New Jersey van conversion startup Ready.Set.Van steps away from the overbuilt Sprinter 4x4s that tend to dominate the American van conversion scene to build a sleeker, more cosmopolitan breed of camper van that reflects its East Coast origins. Perfect for heading out to the wide-stretching expanses of the West or staying East and hopping between cities and suburbs, Ready Set’s Promaster 159 vans feature beautifully appointed interiors wired up with more Tesla battery power than some plug-in hybrids. So owners can stick close to home or head for the horizon.
“White and wood grain” is making an argument to become the official camper van motif of 2020. We just saw how Freedom Vans used it to bring warmth and light into its Chongo camper van, and Ready.Set.Van uses it the same way, albeit with simpler, smoother whites and more wood mixed in. The look of the decor will ultimately be up to the buyer, but the van RSV chooses to highlight all over its launch photos has wood floors, counters and upper cabinet faces contrasted with clean white furniture and walls. A touch of gray is added via the cushion fabric, bedding and kitchen stainless steel, while a marble-look backsplash blends white and gray together. Ambient lighting mounted down the center of the ceiling, on the underside of the cabinets and inside the sidewall expansion flares around the bed warms things up.
Adding to the van’s homey ambiance is a neat, spacious layout that has a long two/three-seat bench inside the sliding entry as a part of a dinette that’s completed by a shorter bench on the other side and a wood table that slides out from underneath the bed. The rear cushion of the long passenger-side bench conceals an available portable toilet below.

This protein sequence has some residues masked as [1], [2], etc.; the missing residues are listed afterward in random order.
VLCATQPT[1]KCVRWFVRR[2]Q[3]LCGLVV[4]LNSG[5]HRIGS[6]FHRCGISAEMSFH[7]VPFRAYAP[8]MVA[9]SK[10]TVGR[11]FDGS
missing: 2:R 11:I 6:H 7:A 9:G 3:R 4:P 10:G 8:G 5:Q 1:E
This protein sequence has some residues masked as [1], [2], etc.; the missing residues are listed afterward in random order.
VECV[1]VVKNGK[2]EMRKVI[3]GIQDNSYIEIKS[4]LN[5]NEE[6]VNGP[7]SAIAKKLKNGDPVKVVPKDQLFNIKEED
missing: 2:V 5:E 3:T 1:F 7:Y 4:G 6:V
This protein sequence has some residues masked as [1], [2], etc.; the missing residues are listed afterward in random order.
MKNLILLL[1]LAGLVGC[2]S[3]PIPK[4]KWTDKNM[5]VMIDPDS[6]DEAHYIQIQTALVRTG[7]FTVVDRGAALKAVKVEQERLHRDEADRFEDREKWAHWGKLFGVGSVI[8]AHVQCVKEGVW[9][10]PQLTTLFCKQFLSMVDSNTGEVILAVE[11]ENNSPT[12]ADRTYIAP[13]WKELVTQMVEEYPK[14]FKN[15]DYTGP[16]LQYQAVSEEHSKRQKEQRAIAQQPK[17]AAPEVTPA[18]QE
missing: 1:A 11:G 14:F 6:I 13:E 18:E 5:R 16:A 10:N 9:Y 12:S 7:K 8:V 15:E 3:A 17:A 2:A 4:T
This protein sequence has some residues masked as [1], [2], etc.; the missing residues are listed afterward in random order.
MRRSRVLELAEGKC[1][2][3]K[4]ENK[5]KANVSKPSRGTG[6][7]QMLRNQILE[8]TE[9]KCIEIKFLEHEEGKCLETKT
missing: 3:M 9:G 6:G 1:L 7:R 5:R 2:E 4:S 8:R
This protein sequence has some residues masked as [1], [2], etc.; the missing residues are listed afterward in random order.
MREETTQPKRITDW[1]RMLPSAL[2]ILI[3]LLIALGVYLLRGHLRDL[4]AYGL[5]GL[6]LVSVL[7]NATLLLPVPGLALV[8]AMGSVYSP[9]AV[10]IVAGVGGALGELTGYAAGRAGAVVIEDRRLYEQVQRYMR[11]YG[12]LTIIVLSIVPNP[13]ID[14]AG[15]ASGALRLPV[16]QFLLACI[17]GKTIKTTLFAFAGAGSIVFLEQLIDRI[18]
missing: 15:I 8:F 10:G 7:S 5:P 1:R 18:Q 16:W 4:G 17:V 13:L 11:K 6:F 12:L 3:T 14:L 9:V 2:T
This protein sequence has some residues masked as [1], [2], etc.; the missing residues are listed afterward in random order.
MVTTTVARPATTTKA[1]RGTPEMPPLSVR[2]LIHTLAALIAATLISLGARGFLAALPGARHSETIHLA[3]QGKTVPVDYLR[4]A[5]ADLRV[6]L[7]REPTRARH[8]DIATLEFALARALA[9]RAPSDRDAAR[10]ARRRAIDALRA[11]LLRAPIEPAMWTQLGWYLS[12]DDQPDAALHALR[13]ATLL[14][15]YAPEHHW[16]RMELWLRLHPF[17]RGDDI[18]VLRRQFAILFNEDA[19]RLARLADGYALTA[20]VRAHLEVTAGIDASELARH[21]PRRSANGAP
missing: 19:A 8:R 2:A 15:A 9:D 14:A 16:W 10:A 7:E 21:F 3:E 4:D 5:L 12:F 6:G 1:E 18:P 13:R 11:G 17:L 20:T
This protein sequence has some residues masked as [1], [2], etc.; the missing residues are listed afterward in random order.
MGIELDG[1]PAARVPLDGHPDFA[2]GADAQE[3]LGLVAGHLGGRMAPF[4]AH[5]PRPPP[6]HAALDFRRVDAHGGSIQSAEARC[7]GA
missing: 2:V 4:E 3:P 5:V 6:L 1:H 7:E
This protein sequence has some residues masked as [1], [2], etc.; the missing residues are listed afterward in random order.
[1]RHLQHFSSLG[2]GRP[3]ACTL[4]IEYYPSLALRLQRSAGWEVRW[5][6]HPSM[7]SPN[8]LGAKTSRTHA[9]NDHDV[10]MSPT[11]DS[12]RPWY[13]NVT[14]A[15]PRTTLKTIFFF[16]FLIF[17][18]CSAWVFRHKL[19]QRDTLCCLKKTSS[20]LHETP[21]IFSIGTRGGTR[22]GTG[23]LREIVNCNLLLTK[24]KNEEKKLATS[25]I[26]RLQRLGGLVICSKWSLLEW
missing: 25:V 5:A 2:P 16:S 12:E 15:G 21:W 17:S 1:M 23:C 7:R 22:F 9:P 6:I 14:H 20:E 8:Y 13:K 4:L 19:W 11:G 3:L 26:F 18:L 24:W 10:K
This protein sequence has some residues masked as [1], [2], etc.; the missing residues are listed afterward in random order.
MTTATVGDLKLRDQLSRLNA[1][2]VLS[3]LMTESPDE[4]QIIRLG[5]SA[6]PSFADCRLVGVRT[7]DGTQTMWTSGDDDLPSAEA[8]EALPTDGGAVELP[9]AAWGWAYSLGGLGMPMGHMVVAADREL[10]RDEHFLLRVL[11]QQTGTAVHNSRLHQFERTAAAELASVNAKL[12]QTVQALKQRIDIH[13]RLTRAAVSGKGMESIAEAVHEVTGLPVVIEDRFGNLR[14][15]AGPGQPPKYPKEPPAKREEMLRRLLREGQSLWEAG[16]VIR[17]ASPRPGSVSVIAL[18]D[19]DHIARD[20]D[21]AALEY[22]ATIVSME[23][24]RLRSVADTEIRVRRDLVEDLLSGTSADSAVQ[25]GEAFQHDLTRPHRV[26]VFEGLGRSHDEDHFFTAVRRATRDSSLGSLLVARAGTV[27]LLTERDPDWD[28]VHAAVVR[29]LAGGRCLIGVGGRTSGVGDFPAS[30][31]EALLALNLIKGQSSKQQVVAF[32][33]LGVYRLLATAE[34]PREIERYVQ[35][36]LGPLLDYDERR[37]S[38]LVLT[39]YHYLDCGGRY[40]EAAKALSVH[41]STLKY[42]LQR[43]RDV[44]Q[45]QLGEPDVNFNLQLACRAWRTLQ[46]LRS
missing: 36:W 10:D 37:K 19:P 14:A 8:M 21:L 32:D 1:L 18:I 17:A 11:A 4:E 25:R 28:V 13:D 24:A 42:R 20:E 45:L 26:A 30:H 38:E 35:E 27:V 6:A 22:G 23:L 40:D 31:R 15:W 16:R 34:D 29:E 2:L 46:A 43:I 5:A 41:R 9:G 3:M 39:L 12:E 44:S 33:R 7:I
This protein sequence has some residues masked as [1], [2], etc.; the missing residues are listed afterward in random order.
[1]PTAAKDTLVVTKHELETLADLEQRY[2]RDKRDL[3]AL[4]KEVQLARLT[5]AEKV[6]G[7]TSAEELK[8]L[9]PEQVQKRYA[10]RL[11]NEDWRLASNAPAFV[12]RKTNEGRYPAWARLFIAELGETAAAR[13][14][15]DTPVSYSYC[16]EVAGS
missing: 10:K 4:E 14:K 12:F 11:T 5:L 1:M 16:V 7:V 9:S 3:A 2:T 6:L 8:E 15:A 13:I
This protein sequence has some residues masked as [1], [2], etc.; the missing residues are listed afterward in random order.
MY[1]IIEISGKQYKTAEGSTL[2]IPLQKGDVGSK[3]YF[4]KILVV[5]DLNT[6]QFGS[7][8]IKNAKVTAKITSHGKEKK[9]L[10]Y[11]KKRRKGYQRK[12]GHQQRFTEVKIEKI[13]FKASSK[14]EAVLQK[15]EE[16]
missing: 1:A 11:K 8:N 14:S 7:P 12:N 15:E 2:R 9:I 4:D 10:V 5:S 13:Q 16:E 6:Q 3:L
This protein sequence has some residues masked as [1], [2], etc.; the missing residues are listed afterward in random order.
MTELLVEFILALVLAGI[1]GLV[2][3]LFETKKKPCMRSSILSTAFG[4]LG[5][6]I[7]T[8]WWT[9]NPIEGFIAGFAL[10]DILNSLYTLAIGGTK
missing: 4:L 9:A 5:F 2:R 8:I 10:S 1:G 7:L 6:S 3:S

The kitchen block across from the entry includes an induction cooktop, residential-style stainless steel sink and 80-L under-counter fridge.
Around the back, RSV adds some choose-your-own-adventure capability inside a load area that still wears the white-and-wood styling. The under-bed cargo area is left as free as possible, sized to carry two mountain bikes neatly next to the outdoor shower.
Where RSV really pushes its vans above and beyond ordinary is in the electrical system. Camper vans still commonly come with basic 100 or 200-Ah AGM batteries, but RSV steps toward off-grid self sufficiency by sourcing batteries from Tesla. Its standard electrical package includes a 420-Ah battery connected to 400 watts of solar charging and a 3,000-watt inverter. Buyers can also step up to the 840-Ah “Upgrade” or 1,260-Ah “Maniac” packages. The latter brings 15.6 kWh of capacity, giving it more battery than the new Euro-market Ford Transit Custom PHEV, which relies on a 13.6-kWh pack, not to run induction cooktops, air conditioners or other camping appliances, but to power itself forward for up to 35 miles (56 km) of zero-emissions driving.
“A lot of our clients are from the East Coast, where summers can be extremely hot, or they have dogs and want to be able to leave the dogs in the van while they’re out adventuring for the day,” RSV founder Ben Fraser explains. “Having the capacity for extended hours of air conditioning can be a game changer.”
RSV estimates that the base 420-Ah battery will run a camper van A/C system for four or five hours, while the Maniac package will run it for 12 to 15 hours.
The “Basecamper” layout described is RSV’s entry level conversion and starts at US$33,750, not including the van. Buyers looking for something more can upgrade to the $42,250 Basecamp Plus package shown just above, which includes a wet bath between a front dinette and rear bed. The $42,750 “Wanderer” package has a rear Murphy bed and dual-bench dining area, central wet bath and kitchen, and front wardrobe. All three vans come with the 420-Ah battery system as standard, and more power is a separate upgrade. A new 2020 Promaster 2500 159 cargo van starts at $38,190, so a complete brand-new RSV camper van starts just under $72,000.
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